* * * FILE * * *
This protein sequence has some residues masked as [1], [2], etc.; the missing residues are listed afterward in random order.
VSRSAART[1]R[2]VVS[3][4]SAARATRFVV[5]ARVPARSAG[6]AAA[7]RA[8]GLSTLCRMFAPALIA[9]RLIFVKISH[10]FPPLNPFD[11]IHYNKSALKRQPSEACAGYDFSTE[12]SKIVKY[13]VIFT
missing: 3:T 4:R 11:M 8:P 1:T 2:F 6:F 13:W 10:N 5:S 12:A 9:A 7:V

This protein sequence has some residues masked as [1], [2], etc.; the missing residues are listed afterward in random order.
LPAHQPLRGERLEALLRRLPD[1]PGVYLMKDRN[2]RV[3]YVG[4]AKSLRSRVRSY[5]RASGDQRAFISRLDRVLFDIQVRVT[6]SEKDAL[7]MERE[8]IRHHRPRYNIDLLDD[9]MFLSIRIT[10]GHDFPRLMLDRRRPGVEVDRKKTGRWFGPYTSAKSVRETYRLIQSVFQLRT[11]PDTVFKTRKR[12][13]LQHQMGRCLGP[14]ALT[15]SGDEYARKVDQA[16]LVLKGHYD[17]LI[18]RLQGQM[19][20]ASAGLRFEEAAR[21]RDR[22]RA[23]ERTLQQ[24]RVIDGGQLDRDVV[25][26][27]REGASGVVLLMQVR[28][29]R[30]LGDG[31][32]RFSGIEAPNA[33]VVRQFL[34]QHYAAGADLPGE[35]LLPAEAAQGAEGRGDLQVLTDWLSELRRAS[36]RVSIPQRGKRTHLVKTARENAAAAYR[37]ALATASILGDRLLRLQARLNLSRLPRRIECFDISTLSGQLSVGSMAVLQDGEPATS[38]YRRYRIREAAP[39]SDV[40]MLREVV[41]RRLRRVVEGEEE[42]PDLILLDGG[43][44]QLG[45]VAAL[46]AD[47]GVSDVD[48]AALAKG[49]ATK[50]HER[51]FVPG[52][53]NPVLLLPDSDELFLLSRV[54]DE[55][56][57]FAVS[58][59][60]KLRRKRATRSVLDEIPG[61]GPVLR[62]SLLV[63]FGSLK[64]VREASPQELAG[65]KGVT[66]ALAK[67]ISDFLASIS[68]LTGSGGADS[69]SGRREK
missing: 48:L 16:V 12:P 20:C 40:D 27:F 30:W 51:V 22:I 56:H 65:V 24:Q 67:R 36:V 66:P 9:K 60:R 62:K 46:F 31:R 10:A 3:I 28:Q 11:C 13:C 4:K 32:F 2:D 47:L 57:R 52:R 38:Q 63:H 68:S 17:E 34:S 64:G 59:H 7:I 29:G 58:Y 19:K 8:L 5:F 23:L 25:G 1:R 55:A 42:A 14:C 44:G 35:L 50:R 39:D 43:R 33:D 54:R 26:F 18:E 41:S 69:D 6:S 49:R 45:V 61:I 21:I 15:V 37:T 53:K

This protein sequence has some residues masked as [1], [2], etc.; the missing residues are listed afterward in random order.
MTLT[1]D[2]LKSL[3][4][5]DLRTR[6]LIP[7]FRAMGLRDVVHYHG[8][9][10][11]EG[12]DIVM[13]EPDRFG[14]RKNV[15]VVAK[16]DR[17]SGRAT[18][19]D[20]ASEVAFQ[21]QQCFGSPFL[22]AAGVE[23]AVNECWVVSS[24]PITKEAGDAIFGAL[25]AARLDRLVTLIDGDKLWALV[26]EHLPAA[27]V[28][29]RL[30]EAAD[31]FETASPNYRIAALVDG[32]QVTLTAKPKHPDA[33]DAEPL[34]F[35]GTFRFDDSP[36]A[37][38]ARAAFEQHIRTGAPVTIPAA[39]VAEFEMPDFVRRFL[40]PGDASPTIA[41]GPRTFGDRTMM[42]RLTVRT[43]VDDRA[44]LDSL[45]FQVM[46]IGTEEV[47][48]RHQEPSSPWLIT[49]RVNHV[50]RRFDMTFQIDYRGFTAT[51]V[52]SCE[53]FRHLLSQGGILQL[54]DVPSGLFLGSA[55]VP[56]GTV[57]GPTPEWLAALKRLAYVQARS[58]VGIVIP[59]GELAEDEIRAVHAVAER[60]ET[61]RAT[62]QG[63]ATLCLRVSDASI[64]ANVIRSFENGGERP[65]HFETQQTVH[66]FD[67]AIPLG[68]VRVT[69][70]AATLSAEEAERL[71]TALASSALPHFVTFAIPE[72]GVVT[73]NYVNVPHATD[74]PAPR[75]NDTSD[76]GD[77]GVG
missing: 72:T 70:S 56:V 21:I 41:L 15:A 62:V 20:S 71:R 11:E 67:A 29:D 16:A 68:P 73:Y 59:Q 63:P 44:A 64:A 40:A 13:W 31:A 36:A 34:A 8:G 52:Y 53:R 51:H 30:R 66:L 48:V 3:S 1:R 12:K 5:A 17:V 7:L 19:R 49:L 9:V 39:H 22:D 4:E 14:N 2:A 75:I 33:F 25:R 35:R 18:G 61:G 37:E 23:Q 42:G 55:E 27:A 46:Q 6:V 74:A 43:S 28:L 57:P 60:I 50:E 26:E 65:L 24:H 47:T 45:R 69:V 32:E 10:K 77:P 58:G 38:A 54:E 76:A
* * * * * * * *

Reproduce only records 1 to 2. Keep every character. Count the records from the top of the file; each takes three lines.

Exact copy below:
This protein sequence has some residues masked as [1], [2], etc.; the missing residues are listed afterward in random order.
VSRSAART[1]R[2]VVS[3][4]SAARATRFVV[5]ARVPARSAG[6]AAA[7]RA[8]GLSTLCRMFAPALIA[9]RLIFVKISH[10]FPPLNPFD[11]IHYNKSALKRQPSEACAGYDFSTE[12]SKIVKY[13]VIFT
missing: 3:T 4:R 11:M 8:P 1:T 2:F 6:F 13:W 10:N 5:S 12:A 9:A 7:V

This protein sequence has some residues masked as [1], [2], etc.; the missing residues are listed afterward in random order.
LPAHQPLRGERLEALLRRLPD[1]PGVYLMKDRN[2]RV[3]YVG[4]AKSLRSRVRSY[5]RASGDQRAFISRLDRVLFDIQVRVT[6]SEKDAL[7]MERE[8]IRHHRPRYNIDLLDD[9]MFLSIRIT[10]GHDFPRLMLDRRRPGVEVDRKKTGRWFGPYTSAKSVRETYRLIQSVFQLRT[11]PDTVFKTRKR[12][13]LQHQMGRCLGP[14]ALT[15]SGDEYARKVDQA[16]LVLKGHYD[17]LI[18]RLQGQM[19][20]ASAGLRFEEAAR[21]RDR[22]RA[23]ERTLQQ[24]RVIDGGQLDRDVV[25][26][27]REGASGVVLLMQVR[28][29]R[30]LGDG[31][32]RFSGIEAPNA[33]VVRQFL[34]QHYAAGADLPGE[35]LLPAEAAQGAEGRGDLQVLTDWLSELRRAS[36]RVSIPQRGKRTHLVKTARENAAAAYR[37]ALATASILGDRLLRLQARLNLSRLPRRIECFDISTLSGQLSVGSMAVLQDGEPATS[38]YRRYRIREAAP[39]SDV[40]MLREVV[41]RRLRRVVEGEEE[42]PDLILLDGG[43][44]QLG[45]VAAL[46]AD[47]GVSDVD[48]AALAKG[49]ATK[50]HER[51]FVPG[52][53]NPVLLLPDSDELFLLSRV[54]DE[55][56][57]FAVS[58][59][60]KLRRKRATRSVLDEIPG[61]GPVLR[62]SLLV[63]FGSLK[64]VREASPQELAG[65]KGVT[66]ALAK[67]ISDFLASIS[68]LTGSGGADS[69]SGRREK
missing: 48:L 16:V 12:P 20:C 40:D 27:F 30:W 51:V 22:I 56:H 65:V 24:Q 67:R 36:V 66:P 9:K 60:R 62:K 46:F 31:R 10:A 3:I 28:Q 11:C 13:C 4:K 32:F 2:D 47:L 57:R 52:R 38:Q 63:H 68:S 17:E 34:S 64:G 59:H 7:I 29:G 58:Y 19:K 8:L 5:F 23:L 25:G 1:R 55:A 42:A 14:C 44:G 35:L 50:R 39:D 43:R 33:D 54:R 26:F 18:E 41:S 69:D 6:S 49:R 45:V 61:I 21:I 15:V 37:T 53:K